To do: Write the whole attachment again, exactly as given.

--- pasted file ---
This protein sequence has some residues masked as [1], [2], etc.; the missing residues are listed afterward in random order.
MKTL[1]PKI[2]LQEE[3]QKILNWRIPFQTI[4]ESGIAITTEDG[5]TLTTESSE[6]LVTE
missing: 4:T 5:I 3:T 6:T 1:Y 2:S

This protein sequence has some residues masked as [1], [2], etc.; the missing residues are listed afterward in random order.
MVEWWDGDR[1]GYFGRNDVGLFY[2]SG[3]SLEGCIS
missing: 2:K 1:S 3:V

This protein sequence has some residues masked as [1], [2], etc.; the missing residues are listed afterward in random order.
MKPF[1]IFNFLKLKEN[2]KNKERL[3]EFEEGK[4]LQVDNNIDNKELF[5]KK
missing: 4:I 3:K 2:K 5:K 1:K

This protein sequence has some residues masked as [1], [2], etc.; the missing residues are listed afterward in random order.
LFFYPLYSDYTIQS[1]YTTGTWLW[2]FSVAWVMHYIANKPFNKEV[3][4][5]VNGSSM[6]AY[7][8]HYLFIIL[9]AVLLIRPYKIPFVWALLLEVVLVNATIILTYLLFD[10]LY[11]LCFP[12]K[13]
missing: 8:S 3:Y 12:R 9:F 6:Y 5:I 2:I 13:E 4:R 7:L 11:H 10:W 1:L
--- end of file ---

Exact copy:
This protein sequence has some residues masked as [1], [2], etc.; the missing residues are listed afterward in random order.
MKTL[1]PKI[2]LQEE[3]QKILNWRIPFQTI[4]ESGIAITTEDG[5]TLTTESSE[6]LVTE
missing: 4:T 5:I 3:T 6:T 1:Y 2:S

This protein sequence has some residues masked as [1], [2], etc.; the missing residues are listed afterward in random order.
MVEWWDGDR[1]GYFGRNDVGLFY[2]SG[3]SLEGCIS
missing: 2:K 1:S 3:V

This protein sequence has some residues masked as [1], [2], etc.; the missing residues are listed afterward in random order.
MKPF[1]IFNFLKLKEN[2]KNKERL[3]EFEEGK[4]LQVDNNIDNKELF[5]KK
missing: 4:I 3:K 2:K 5:K 1:K

This protein sequence has some residues masked as [1], [2], etc.; the missing residues are listed afterward in random order.
LFFYPLYSDYTIQS[1]YTTGTWLW[2]FSVAWVMHYIANKPFNKEV[3][4][5]VNGSSM[6]AY[7][8]HYLFIIL[9]AVLLIRPYKIPFVWALLLEVVLVNATIILTYLLFD[10]LY[11]LCFP[12]K[13]
missing: 8:S 3:Y 12:R 9:F 6:Y 5:I 2:I 13:E 4:R 7:L 11:H 10:W 1:L